When Mark Beyers, owner of Beyers Cabinetry & Custom Woodworking, was asked by a client of his to build a wood beam design from which she’d be hanging a chandelier in her multi-million-dollar house, he enthusiastically took the opportunity to create the look she was seeking.
Wood Beam Design for a Recessed Ceiling
In an interior design magazine, she had come across a picture of a wooden design that she loved, and wanted to replicate for her recessed ceiling lighting. The picture was of a traditional wagon wheel ceiling treatment that had a distressed, old-world look.
Because this client’s ceiling was 30 feet high, Mark knew he required building materials for the job that would make the installation manageable and efficient. In addition, the center of the wagon wheel would include a motorized mechanism for lowering the chandelier when light bulb changes were needed. This was another reason the client wanted the wagon wheel effect.
Taken together, these considerations led Mark to conclude that the best materials for him to build with would be faux wood beams.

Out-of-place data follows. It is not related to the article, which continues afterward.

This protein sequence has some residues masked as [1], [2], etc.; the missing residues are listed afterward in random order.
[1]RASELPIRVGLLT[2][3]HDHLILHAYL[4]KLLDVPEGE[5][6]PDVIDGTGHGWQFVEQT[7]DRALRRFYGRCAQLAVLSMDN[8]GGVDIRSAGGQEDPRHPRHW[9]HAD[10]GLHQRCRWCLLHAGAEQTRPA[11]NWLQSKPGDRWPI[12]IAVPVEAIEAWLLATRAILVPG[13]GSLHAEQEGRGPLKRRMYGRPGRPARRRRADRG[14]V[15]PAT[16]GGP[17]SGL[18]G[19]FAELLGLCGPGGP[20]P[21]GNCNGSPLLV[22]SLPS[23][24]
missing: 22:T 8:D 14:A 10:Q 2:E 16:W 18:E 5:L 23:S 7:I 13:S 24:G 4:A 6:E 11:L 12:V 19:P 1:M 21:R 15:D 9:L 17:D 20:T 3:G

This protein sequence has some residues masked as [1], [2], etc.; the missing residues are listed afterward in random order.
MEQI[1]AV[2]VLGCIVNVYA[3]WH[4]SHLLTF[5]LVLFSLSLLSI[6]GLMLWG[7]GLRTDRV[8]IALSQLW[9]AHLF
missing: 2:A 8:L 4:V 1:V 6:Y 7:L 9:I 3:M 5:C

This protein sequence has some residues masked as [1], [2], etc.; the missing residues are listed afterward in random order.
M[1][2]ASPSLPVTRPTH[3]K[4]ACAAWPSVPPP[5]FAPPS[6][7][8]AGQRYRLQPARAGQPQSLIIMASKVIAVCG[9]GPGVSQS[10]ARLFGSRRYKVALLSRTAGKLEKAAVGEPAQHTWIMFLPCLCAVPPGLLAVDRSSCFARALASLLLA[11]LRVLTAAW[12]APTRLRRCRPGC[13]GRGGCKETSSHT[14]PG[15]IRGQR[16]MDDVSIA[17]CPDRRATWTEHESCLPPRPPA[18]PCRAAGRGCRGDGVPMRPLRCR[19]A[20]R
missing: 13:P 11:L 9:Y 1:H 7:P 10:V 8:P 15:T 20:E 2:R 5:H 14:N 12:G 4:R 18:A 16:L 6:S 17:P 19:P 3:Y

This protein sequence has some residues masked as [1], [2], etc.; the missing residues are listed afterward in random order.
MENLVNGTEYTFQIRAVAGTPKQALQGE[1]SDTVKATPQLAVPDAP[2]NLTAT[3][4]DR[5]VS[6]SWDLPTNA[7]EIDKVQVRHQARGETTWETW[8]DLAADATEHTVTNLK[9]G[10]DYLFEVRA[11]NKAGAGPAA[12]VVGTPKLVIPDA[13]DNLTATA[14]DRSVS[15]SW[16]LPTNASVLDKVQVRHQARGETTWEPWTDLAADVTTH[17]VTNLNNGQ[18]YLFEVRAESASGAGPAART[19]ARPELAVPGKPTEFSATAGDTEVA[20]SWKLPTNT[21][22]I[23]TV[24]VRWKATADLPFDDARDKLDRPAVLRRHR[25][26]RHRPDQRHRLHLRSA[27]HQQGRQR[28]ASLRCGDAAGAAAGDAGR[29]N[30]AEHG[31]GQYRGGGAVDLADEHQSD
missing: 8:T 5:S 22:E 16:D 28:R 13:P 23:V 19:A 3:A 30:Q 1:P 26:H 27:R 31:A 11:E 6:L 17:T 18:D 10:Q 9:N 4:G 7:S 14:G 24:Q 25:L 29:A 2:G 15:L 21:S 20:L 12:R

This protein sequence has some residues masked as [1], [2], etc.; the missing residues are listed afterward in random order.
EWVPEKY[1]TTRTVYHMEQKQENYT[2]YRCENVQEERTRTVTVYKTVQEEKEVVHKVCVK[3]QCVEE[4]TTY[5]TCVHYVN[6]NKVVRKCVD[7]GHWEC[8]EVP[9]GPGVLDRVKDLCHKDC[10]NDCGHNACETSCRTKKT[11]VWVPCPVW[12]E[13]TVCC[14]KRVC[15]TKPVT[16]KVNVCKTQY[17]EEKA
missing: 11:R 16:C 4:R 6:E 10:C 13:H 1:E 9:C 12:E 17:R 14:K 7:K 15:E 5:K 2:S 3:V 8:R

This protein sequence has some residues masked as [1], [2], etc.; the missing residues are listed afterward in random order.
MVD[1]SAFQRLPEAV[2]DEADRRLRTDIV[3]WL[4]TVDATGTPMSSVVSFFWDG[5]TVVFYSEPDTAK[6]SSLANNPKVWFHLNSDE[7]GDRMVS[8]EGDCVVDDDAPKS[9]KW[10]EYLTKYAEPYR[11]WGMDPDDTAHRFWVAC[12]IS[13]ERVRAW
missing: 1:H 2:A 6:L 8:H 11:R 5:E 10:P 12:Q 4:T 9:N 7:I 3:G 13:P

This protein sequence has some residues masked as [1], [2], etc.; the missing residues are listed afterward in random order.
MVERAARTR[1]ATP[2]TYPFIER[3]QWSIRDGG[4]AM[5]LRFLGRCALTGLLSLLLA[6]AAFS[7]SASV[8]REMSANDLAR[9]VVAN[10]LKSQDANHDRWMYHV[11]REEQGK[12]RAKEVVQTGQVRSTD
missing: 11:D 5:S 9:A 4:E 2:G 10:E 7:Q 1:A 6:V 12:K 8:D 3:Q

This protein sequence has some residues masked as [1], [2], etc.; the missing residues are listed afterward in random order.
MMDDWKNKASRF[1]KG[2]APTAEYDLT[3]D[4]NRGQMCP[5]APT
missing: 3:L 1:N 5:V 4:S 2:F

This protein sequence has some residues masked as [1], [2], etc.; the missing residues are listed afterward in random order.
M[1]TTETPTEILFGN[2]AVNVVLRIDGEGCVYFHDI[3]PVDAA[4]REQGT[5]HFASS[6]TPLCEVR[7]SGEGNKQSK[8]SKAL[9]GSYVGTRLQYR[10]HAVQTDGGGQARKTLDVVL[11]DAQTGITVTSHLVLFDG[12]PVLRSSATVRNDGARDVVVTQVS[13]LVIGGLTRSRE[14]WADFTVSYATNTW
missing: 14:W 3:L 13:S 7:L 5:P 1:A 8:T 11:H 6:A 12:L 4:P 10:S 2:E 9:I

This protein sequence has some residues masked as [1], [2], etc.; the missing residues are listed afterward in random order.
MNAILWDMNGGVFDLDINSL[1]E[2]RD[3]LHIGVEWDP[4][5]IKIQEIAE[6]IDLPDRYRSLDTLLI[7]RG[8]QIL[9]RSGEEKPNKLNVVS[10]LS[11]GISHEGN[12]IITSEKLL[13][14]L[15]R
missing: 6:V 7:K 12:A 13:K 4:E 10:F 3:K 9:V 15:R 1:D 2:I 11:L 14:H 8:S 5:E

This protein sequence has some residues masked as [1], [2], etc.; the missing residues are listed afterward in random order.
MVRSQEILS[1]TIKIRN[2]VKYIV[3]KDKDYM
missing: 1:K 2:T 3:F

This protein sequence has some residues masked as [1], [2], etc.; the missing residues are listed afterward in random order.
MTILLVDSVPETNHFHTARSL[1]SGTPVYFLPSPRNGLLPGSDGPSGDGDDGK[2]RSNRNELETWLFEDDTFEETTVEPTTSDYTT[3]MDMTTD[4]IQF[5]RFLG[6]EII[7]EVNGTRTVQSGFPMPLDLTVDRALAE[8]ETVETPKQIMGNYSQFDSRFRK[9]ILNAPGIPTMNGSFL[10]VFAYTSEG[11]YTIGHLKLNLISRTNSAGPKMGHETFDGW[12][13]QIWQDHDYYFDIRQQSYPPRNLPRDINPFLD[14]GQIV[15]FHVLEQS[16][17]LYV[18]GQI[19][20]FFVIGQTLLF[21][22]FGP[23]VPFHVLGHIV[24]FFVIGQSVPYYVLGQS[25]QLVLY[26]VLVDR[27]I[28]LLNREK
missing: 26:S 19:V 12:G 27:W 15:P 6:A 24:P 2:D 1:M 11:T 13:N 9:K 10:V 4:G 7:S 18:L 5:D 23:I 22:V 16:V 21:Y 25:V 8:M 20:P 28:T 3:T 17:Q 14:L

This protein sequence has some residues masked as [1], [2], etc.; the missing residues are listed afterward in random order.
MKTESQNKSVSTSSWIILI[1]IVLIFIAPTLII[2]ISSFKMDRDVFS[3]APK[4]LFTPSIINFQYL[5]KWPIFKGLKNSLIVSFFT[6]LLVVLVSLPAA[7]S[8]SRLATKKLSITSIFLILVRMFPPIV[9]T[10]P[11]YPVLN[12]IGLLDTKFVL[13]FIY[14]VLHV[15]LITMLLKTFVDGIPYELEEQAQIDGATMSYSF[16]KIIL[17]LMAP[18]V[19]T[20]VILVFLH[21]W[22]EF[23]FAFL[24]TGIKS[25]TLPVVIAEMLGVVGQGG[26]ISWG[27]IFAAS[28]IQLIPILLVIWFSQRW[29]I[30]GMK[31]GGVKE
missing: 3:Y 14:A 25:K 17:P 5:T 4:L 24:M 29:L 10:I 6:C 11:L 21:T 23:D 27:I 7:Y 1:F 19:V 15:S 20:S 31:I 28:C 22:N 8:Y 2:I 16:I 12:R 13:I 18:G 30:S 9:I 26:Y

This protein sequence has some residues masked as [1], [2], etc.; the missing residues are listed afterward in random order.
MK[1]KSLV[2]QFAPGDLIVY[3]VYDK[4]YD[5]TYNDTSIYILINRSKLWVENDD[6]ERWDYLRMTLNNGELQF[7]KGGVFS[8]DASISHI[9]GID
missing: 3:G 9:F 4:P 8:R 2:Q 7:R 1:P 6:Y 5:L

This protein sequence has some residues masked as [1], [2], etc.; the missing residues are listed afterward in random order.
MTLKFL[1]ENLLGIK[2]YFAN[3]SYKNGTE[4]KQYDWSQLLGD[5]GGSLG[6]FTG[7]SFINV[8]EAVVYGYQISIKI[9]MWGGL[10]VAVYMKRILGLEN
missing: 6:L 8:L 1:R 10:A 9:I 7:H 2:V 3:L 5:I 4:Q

“I used the faux beams on this project because they gave me the look that we were trying to achieve, old distressed looking beams with the black strapping for added effect,” he said.
“I also used them because they were light weight. Much easier to install when you’re by yourself and working off scaffolding.”
Mark said that the toughest part of the installation was just drilling the 2x8’s on the ceiling that hold the beams up. He said that once those 2x8’s were secured, though, it was easy to slide the beams over and screw them into place.
As for the middle section of the wheel that would include the small motor, he attached faux planking to the plywood shell in the center for creating a sunburst effect on the bottom, as you can see in the photo.
“I thoroughly enjoyed building this project as I do all my projects.”